Yup, so dulled were our senses by every other shop in Bruges being a chocolate shop, that it took a few seconds to realise what we were staring at here. But lo, it has just about every primary and secondary sex organ that a bachelor/ette partier would need. And we're sure we want to know what "zachte tietjes" translate as.
If only we’d had the foresight to buy these for our Vegas trip this week.
In Bruges, you want to eat chocolate, of course. And, back from Bruges, you want to carry on eating chocolate. Just one problem: as you’re hauling it back across continents and timezones, you don’t want it to melt, because melted chocolate is gross, wasted chocolate.
Which is why, when you make your rounds of the genius chocolatiers of Bruges, every time you buy, you’ll be offered a cool bag, too. In weather similar to that at the momentthe low 70sall you need to do is put your chocs in the bag. If it gets hotter (and trust us, there’s no chance of that at the moment), just throwing in a cold can of drink will be enough to cool it for the journey home.
There is a catch, of course; you have to pay for the bags, with most shops selling them for between 1 and 2 euros. But, having seen our boxes emerge unscathed from six hours in our sweaty suitcase, we can vouch for them being more than worth it.
And Belgian chocolate really does live up to its reputation. That we can also vouch for.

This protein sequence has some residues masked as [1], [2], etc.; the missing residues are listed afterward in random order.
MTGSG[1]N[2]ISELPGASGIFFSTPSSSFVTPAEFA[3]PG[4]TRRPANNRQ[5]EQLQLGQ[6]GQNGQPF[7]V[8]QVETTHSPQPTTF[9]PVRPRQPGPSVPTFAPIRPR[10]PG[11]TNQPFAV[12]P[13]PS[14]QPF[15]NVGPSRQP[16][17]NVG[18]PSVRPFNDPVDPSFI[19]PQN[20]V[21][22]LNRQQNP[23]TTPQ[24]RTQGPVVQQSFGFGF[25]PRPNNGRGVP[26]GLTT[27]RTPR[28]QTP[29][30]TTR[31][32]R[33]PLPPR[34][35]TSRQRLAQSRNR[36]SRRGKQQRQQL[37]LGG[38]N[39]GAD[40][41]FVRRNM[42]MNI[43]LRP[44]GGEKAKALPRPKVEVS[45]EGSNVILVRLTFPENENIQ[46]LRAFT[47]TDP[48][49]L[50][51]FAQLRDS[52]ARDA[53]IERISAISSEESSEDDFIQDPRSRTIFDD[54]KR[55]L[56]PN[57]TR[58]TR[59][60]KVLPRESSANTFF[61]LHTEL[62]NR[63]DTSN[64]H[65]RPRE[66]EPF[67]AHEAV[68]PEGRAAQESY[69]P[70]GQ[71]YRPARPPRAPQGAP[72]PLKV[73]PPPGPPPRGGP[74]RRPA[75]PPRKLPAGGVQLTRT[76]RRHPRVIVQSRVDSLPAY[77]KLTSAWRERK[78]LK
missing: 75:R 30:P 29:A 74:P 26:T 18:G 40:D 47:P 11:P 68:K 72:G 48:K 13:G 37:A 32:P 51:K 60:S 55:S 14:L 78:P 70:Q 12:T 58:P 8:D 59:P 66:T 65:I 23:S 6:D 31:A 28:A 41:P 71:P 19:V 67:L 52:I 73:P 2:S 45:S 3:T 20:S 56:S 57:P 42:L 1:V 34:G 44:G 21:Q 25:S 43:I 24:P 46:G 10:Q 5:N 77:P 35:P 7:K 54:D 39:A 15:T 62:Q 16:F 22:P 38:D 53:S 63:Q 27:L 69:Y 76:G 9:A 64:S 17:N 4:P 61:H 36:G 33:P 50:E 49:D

Guido Gezelle, the Flemish poet. Philip I of Castile, Spain’s first Habsburg ruler. Tony Parker, the
marriage wrecker basketball player. It’s fair to say that Bruges hasn’t given birth to many A listers.
But do not fear, because these days there’s a celeb who not only lives in Bruges but appears daily for photograph sessions with his fans. He even made a cameo appearance in In Bruges.
His name is Fidel, he’s a golden Labrador, and he lives at the Côté Canal bed and breakfast overlooking the main canal. But he’s better known as “that dog who’s in every person who goes to Bruges’ photo album”.
One of the first things you’ll be told when you go to Bruges is that Bruges is small. It’s walkable. It may look big on a map but you can walk from one end to the other in 20 minutes.
That may be, but even when a city’s as pretty and tiny and walkable as Bruges, sometimes it’s nice just to sit back and be ferried around the place. Andthe best way of being ferried around in Bruges is the literal wayin a small canal boat.